This is a rather timely interview given the Obama administration’s decision to keep some of the Guantanamo detainees indefinitely. According to McClintock, only 8% of the detainees at Guantanamo have even been accused of being linked to Al Qaeda! The vast majority of detainees are neither terrorists nor enemy combatants; many of them are innocent; some of them are family members of Al Qaeda members held in violation of the Geneva Convention.
McClintock argues that the combination of power with fear created an atmosphere of paranoia that lead to two wars and the acceptance, even encouragement of torture. She gives as one example Dick Cheney who was one of the most powerful VPs in US history. Yet after 9/11, he was convinced that more attacks would be imminent; he saw threats of attacks everywhere. What happened on 9/11 tremendously fueled the paranoia. Here we were, the only superpower, and a handful of men with boxcutters were able to shut down the whole country. Congress was evacuated. The airlines were grounded. Everything had come to a halt. Yet, the men who brought us to our knees had evaporated. They went up in the same flames as the towers. So there was no one left to publicly force to answer for the crimes committed. We needed to show that we were still strong by humiliating someone else: Osama Bin Laden. Since we failed to get our hands on him – probably due to incompetence – others had to stand in as those to be blamed. Torture victims are a result of this desperate attempt to regain the power we felt we had lost on 9/11. This was (is?) the overarching climate. On the ground level, at Abu Ghraib, torture was enabled by a similar power-fear mixture. Although McClintock stresses that it is vital not to forget that the torture happened because it was encouraged by the Bush administration without this mixture it might not have been carried out. Normal prisoner to guard ratios are around 4 to 1; at Guantanamo, they are almost 1 to 1; at Abu Ghraib they were 75 to 1! Here is a prison in the heart of hostile territory, exposed to attacks, and the guards are far outnumbered. A recipe for fear! Yet, the guards are part of an elite military from the most powerful nation. Power. Fear. Leads to paranoia. Torture has been used by empires past – from the Spanish Inquisition to Hitler – to disempower the torture victims, to put them back into their place.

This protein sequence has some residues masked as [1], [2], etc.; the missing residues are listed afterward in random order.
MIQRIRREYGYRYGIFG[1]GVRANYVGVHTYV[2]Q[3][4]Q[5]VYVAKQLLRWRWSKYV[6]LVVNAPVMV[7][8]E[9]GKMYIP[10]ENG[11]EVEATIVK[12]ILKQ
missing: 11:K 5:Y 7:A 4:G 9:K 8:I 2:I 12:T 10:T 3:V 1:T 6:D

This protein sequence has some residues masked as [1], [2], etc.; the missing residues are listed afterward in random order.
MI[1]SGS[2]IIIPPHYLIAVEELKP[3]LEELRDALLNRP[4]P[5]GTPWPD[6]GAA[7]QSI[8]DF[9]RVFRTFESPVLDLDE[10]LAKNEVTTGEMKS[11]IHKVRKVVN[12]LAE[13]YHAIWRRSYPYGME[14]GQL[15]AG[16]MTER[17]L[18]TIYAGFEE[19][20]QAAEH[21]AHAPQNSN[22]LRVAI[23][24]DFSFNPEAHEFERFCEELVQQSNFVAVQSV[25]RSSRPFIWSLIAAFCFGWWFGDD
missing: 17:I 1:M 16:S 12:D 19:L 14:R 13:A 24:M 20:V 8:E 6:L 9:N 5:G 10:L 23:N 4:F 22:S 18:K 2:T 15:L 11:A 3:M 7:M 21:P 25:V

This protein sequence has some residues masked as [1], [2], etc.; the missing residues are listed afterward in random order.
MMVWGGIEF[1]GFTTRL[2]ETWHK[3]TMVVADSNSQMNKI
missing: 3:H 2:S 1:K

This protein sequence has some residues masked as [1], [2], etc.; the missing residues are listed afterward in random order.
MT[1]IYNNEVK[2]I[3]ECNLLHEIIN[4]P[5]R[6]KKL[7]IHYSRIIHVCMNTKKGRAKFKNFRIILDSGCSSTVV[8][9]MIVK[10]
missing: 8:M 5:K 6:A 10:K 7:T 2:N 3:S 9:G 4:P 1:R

There are two arguments presented to counter the claims for responsibility by the leaders of the US government for the torture. The first is the “few bad apples” argument debunked by Philip Zimbardo among many. The second I hadn’t heard before: The torture was a result of the influence of pornography. This was automatically disarming the torture because it becomes harmless, almost playful, like pornography. It also removes any responsibility from the higher-ups after all pornography did it. Now I wish I could refresh my memory with the article! Unfortunately, it costs $15, which is a bit too steep of a price… Well, let’s switch gears a bit. I’ll add more if I can get the article through a library.
The Alternatives to Marriage Project blog is sporting two interesting posts that I’d like to share to finish up this week’s uphill battle post. The first note brings together voices that are calling to move away from the single focus on same-sex marriage. The other describes a recent action alert that went to AtMP members asking Obama to go beyond supporting couples by stating that
All federal employees should be allowed to put one adult on their health plan along with their children. At a minimum, benefits should go to both different-sex and same-sex partners of government employees.
Of course the truly couplemania-free health care solution is universal health care but this 1+ option would allow singles by choice (like me) to add another adult, like a good friend or relative, to our health insurance. That certainly would be a step in the right direction!
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